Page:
David Duffy AM

David Dufty had a fortunate heritage. His great grandfather, and grandfather were professional photographers. They were also singers and actors. His two grandmothers and his mother were also singers while his other grandfather was principal of a private school.

He attended Artarmon “opportunity school,” which encouraged multi-arts and creativity, and at Chatswood South Methodist Church, where music, drama and Christian values were abundant. North Sydney Boys added necessary formal knowledge and sport.
University focused on the social sciences plus enhancement of Christian perspectives which resulted in a ‘calling’ to teach. Music was encouraged by choirs, singing lessons and perormance.

Broken Hill was a wonderful introduction to teaching, photography, concerts and drama, a lively community and the opportunity to begin original social research on ‘School and Society in Broken Hill’. Student research was encouraged with a guidebook: ‘Getting to the Bottom of Things’. Teaching experience included first world travel and intercultural experience with a Fulbright award to take up an exchange position at Greensboro NC. Trip included first tastes of Egypt, Ceylon and India.

Further study at the University of Sydney in History and Government led to appointment to Armidale Teachers College as lecturer in Economics, History and Social Studies Methodology. Doctoral work followed at Stanford University in Social Studies Education and Asian History with a thesis on the use of Folklore and Ethnic Music in the teaching of the Social Studies.

Appointed to Wagga Wagga Teachers College and to the Asian Social Studies Syllabus Committee of the NSW Board of Secondary Education in 1965. Played major role in the design, development and teacher education of this course.

Delegate to 1967 Burwood Conference on ‘Social Science Education’ which resulted in the Social Education Materials Project and helped disseminate developments in the New Social Science Education in the USA, which David had investigated as part of his doctoral studies.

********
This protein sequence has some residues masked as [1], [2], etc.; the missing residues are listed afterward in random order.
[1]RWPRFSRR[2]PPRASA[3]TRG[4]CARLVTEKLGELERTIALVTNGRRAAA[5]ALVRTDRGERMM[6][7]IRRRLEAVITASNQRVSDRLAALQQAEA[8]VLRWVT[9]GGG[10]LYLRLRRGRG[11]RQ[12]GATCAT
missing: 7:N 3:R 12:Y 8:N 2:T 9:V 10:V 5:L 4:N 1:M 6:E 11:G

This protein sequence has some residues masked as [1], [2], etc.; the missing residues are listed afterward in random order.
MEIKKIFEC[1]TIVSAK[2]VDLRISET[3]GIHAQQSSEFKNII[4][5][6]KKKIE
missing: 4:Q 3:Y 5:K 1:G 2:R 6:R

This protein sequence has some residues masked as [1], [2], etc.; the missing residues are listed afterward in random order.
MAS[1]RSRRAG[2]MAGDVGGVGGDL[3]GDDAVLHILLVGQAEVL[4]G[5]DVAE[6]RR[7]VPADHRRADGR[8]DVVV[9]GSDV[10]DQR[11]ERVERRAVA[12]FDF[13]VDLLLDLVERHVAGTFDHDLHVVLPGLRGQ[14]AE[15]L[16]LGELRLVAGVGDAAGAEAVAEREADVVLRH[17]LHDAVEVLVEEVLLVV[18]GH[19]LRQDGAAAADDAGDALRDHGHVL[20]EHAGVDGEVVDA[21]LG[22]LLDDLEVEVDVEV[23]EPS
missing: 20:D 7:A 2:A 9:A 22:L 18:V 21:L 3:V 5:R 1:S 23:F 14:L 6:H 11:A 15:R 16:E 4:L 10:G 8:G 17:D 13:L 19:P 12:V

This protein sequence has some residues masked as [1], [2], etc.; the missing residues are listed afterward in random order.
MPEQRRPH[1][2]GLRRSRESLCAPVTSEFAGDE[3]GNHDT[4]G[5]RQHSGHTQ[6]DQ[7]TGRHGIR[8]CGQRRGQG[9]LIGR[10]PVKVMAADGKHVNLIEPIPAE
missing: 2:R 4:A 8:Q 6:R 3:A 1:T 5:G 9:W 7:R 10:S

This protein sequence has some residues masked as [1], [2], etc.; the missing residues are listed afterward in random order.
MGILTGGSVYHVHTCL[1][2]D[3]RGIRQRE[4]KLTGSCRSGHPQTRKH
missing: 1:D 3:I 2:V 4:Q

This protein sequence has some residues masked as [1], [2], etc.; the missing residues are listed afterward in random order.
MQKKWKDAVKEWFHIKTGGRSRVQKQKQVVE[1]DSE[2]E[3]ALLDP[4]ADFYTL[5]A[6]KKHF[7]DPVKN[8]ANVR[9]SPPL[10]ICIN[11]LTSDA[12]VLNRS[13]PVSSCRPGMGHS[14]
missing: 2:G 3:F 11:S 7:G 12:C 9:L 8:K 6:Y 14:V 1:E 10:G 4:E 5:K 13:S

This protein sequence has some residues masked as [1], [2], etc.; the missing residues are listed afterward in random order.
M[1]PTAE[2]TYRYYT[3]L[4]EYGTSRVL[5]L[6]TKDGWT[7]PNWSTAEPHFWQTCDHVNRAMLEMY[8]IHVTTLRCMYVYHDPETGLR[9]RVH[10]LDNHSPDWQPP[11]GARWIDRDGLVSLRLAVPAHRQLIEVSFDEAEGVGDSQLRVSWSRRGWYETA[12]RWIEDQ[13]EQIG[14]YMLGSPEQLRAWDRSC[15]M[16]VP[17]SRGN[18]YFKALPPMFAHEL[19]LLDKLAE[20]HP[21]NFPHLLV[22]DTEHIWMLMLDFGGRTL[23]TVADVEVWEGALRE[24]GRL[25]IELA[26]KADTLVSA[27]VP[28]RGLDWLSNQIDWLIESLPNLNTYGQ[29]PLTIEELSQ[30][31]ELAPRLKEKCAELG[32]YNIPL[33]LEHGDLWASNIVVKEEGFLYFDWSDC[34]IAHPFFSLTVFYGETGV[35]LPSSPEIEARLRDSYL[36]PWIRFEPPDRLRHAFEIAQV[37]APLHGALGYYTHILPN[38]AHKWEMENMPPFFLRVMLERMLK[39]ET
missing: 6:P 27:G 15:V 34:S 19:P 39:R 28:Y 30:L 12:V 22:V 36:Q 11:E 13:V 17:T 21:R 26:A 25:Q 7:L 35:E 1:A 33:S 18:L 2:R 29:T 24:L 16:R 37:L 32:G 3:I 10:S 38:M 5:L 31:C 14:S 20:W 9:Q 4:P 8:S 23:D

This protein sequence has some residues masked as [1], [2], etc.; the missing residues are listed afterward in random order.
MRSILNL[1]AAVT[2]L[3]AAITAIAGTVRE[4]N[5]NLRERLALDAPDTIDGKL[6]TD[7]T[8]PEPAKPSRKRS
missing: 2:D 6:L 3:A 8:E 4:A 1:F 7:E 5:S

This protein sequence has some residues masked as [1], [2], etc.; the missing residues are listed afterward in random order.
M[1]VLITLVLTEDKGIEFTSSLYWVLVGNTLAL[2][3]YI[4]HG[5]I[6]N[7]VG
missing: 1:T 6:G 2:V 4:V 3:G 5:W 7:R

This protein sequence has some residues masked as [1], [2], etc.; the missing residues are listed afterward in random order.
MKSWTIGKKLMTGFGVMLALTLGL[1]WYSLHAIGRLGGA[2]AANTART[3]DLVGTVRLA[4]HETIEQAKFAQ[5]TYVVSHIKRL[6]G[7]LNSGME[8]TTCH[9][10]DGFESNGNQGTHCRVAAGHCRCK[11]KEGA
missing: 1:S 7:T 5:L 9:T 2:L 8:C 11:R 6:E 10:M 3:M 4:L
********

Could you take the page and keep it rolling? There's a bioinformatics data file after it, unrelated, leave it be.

Appointed to Education Department, University of Sydney as Senior Lecturerin 1969. Designed and helped implement innovative Teacher Development Program for the Dip.Ed. students. Commenced Intercultural Studies Program which received grants from the Asian Studies Coordinating Committee and produced material which supplemented the material available for Asian Social Studies and helped to strengthen the concept of Intercultural Education in Australian Schools. Approach also adapted by YMCA in Japan following Asia Japan Foundation grant. Extensive travel in Asia as part of this work. Continued with many research and development projects in social and Asian studies supported by research grants or the NSW Department of Education. Continued to help provide post-graduate education in curriculum studies, Social Studies and Asian Studies to many future leaders in NSW social education.

Founding member of the Social Education Association of Australia. President and the editor of two national statements on Social Education in Australia. Appointed chair of the Society and Culture Syllabus Committee after long battle to establish such a course. Course proved to be a highly successful and valuable one to senior students in NSW public schools.

Retired from full time teaching and research in 1989. Lecturer at Solomon Islands College of Advanced Education 1991-2. Now deeply and happily involved in creative community making and building in the Killcare’Wagstaffe and Kincumber suburbs of Gosford City. Numerous written, multi-arts and audio-visual productions during this time in cooperation with Helen Dufty and local community members.

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